HARVARD SERIES IN UKRAINIAN STUDIES
Cover: Kistiakovsky in HARDCOVER

Kistiakovsky

The Struggle for National and Constitutional Rights in the Last Years of Tsarism

In 1903 Bogdan Kistiakovsky railed against Lenin’s concept of a vanguard party to lead the revolution, remarking that he did not want to see the Romanov autocracy replaced with the despotism of Lenin in the name of the dictatorship of the proletariat. His charge was wholly consistent with a life (1868–1920) devoted to the development of rule of law in the Russian Empire—a new government based on respect for national minorities, human rights, and constitutional federalism. Susan Heuman’s study shows the fresh urgency of Kistiakovsky’s ideas as Russia, Ukraine, and the other countries of the former Soviet Union seek to establish precisely those values that Kistiakovsky put forth ninety years ago. Heuman’s analysis and portrait of Kistiakovsky will provoke scholars of Russian and Ukrainian intellectual history to reassess early twentieth-century politics and society in the Russian Empire.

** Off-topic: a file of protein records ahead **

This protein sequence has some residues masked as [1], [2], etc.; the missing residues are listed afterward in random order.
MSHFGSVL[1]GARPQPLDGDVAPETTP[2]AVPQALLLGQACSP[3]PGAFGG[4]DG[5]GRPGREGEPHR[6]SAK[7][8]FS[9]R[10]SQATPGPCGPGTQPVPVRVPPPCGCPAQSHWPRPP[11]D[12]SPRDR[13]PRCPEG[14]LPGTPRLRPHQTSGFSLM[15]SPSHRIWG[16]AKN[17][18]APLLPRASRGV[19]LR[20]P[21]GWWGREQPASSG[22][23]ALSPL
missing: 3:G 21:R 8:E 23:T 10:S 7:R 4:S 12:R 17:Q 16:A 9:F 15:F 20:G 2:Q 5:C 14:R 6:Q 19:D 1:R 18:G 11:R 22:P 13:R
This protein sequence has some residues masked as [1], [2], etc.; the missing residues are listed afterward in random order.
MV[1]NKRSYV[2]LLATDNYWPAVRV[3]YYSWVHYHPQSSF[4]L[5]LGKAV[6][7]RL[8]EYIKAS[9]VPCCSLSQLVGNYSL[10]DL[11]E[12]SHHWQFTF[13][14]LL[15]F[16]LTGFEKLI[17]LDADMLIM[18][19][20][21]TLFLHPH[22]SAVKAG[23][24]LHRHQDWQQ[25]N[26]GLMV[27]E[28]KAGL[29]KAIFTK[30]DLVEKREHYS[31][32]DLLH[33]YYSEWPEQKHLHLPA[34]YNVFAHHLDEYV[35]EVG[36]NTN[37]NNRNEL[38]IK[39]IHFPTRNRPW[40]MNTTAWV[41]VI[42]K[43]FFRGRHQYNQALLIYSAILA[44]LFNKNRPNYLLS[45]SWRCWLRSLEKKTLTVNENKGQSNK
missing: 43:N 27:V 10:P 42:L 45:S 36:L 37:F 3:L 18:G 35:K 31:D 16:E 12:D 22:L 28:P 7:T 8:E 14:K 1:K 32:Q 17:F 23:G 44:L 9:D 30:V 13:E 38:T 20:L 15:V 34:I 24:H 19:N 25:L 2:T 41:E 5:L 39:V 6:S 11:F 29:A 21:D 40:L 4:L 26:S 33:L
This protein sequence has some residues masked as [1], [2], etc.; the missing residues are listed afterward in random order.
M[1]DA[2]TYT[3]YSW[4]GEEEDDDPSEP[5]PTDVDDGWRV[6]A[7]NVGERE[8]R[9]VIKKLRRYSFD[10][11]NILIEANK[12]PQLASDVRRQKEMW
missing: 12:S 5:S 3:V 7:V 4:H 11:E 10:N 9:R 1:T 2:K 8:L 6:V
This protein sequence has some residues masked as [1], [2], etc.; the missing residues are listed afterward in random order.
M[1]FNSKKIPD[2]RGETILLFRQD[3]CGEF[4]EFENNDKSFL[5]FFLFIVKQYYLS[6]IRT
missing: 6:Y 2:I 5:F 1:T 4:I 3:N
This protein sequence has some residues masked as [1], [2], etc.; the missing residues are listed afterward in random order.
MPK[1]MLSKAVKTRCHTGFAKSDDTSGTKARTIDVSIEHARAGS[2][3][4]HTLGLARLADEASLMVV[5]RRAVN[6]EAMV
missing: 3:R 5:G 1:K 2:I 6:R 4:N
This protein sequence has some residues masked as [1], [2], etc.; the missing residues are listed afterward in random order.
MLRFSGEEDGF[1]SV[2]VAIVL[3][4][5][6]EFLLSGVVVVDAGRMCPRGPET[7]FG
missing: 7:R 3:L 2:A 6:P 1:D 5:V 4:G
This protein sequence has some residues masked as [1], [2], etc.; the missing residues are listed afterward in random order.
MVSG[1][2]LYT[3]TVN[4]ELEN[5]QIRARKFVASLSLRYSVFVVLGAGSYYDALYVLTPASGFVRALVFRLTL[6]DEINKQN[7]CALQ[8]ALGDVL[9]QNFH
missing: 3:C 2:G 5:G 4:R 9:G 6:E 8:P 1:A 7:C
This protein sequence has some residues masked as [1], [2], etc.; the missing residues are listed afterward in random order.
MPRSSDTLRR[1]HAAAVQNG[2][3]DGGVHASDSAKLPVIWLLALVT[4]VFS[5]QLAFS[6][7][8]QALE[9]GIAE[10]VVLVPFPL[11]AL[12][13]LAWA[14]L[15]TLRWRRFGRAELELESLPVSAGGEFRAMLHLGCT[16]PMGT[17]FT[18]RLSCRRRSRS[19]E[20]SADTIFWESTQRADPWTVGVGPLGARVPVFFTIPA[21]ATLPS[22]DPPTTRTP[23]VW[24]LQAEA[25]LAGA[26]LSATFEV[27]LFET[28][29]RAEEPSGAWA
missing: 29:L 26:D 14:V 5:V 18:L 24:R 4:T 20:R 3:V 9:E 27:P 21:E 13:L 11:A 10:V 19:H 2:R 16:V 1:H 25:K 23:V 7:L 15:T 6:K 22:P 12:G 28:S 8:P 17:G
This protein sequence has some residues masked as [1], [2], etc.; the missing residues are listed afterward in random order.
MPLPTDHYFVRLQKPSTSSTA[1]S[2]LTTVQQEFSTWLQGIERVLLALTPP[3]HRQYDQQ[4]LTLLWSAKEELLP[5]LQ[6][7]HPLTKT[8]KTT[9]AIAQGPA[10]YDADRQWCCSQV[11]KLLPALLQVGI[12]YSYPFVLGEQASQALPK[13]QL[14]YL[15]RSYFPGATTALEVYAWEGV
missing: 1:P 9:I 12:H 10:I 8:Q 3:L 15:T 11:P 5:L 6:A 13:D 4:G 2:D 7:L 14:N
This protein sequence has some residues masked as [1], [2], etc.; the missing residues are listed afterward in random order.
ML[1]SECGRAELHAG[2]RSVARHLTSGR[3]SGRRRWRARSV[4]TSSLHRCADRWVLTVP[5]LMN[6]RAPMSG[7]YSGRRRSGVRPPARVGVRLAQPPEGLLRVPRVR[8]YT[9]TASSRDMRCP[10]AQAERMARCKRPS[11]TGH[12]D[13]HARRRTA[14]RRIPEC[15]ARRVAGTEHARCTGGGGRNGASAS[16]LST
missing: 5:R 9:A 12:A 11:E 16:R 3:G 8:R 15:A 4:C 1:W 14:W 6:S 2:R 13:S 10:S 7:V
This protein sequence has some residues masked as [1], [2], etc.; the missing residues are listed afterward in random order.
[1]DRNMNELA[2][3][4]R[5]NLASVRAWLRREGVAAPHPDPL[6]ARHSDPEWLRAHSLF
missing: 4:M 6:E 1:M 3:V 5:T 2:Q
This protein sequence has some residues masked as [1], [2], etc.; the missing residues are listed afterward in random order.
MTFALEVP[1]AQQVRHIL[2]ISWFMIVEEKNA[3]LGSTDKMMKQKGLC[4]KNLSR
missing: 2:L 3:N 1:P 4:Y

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Jacket: What Stars Are Made Of: The Life of Cecilia Payne-Gaposchkin, by Donovan Moore, from Harvard University Press

The Most Famous Astronomer You’ve Never Heard Of

Despite her pioneering contributions to science, Cecilia Payne-Gaposchkin has not always been recognized as one of the most influential scientists of the twentieth century. In What Stars Are Made Of, Donovan Moore sets out to change this, with the first full biography of this trailblazing scientist. To celebrate the International Day of Women and Girls in Science, we are pleased to highlight five

‘manifold glories of classical Greek and Latin’

The digital Loeb Classical Library (loebclassics.com) extends the founding mission of James Loeb with an interconnected, fully searchable, perpetually growing virtual library of all that is important in Greek and Latin literature.